“Eradication of poverty is not just about getting to zero”, explains United Nations Development Program administrator Helen Clark. “It’s also about staying there.” That’s the main thrust of the 2014 Human Development Report’s: “Sustaining Progress: “Reducing Vulnerabilities and Building Resilience”.
“This is not about rocket science”, says Clark “Where people address vulnerabilities, development comes very, very nicely. Where they haven’t addressed development deficits, as in Syria, it all comes spectacularly unstuck.”
The 14th HDR study breaks away from conventional economic yardsticks which. “set toothpaste prices,” the late Mahbub ul Haq of World Bank noted. Focus on life spans, hunger, schools, and human aspirations, 1998 Nobel Laureate Amartya Sen responded. “We need a measure that’s not as blind to social aspects as ‘GNP’ is.”
Sen and Haq crafted human development indices. They track performance, by a country, in longevity, knowledge, and decent standard of living. HDIs were first deployed in the 1990 global HDR. “People are the real wealth of a nation,” the lead sentence read.
In 1995, HDR focused on gender, followed by water scarcity in 2006. The 2011 report analyzed “Sustainability and Equity.”
In Asia today, HDR ranks Singapore as No. 9, followed by South Korea at 15. Japan trails at 17th due to its lower income and schooling measures. Worldwide, Norway tops and is followed by Australia, Switzerland, Netherlands and the US.
In today’s ranking of 187 countries, the Philippines is lodged in Slot 117, sandwiched between Uzbekistan at 116 and South Africa 118. See the ASEAN context: Indoesnia is in Slot 108, Thailand 89 and Malaysia 62.
Countries in Asia and Pacific “do not have become rich to provide adequate social protection or basic social services. Nordic countries, as well as South Korea and Costa Rica, provided” universal basic social services when their per capita GDP was lower than that of India or Pakistan today. “
Governments must commit to universal provision of basic services and social protection to build resilience, especially for the poor and other vulnerable groups. The Report stresses that a lack of decent, well-paid jobs – especially for youth – is a major challenge, including Asia and the Pacific.
Youth joblessness is is 22 percent in Indonesia, 17 percent in Sri Lanka, 16 percent in Philippines and Samoa and 14 percent in Timor-Leste. Some societies recover more quickly than others. Why?
Fast-track education reform. Schooling enables people to create stable societies. In contrast , food insecurity stokes violence against women, and civil conflict. Disaster risks, such as landslides and rising sea levels, linked to climate change further threaten the security of millions of people.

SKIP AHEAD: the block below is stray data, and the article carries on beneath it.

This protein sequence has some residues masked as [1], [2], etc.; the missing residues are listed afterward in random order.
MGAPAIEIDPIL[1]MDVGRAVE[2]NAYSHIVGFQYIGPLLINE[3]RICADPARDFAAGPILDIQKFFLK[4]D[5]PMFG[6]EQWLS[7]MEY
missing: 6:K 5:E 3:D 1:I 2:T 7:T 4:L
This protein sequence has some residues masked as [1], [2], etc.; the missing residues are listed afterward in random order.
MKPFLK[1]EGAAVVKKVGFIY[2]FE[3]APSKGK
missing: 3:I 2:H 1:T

The Guardian of UK summarizes the 2014 HDR findings: More than 2.2 billion people are crammed into living in multi-dimensional poverty . They bear the features of poor health, school dropouts, malnutrition –to ever-present threat of violence outbreaks.
Worldwide, eight out of 10 lack social protection and 842 million people suffer from chronic hunger. Nearly half of all workers across the world are locked into in informal or precarious employment.
Gaps between people going into jobs and available jobs is going to widen substantially in the decade ahead. The stress will be felt most in Africa.
Another finding was the effect of globalization on economic vulnerability: “Globalization brought countries together and provided more opportunities. But it also, increased the risk of adverse events, like the recession, being transmitted more rapidly.”
Most people in most countries are doing better than ever before thanks to advances in education, technology and incomes, the report said. But it notes a “widespread sense of precariousness in the world today in livelihoods, the environment, personal security and politics.”
Gains made in the late 20th century risk being eroded by climate change. In addition, a global “race to the bottom” by big corporations is forcing more and more workers to live on less and government budgets “balanced on the backs of the poor,” said Khalid Malik, a lead author of the report.
The 85 richest people in the world have as much wealth as the 3.5 billion poorest people.”Most problems are due to inadequate policies and poor institutions,” Malik said. “It’s not innate that people have to suffer so much.”
Reducing vulnerability is a key ingredient, writes Nobel laureate Joseph Stiglitz, in a contribution to the Report. “[ We ] need to a broad systemic perspective”. That calls for an approach, using a human development lens to take a fresh look at vulnerability as an overlapping and mutually reinforcing set of risks.
Aside from structural vulnerabilities, HDR 2014 “introduces the idea of life cycle vulnerabilities” These are , sensitive points in life where shocks can have greater impact. They include the first 1,000 days of life, and the transitions from school to work, and from work to retirement. “Capabilities accumulate over an individual’s lifetime and have to be nurtured and maintained. Otherwise, they can stagnate and even decline,” it warns. “Life capabilities are affected by investments made in preceding stages of life, and there can be long-term consequences of exposure to short-term shocks.” Poor children in Ecuador were shown to be already at a vocabulary disadvantage by the age of six.” Timely interventions—such as investments in early childhood development.
Oh and one more thing: The UK Guardian notes the data shows “educating women as the closest thing to a silver bullet in human development.”
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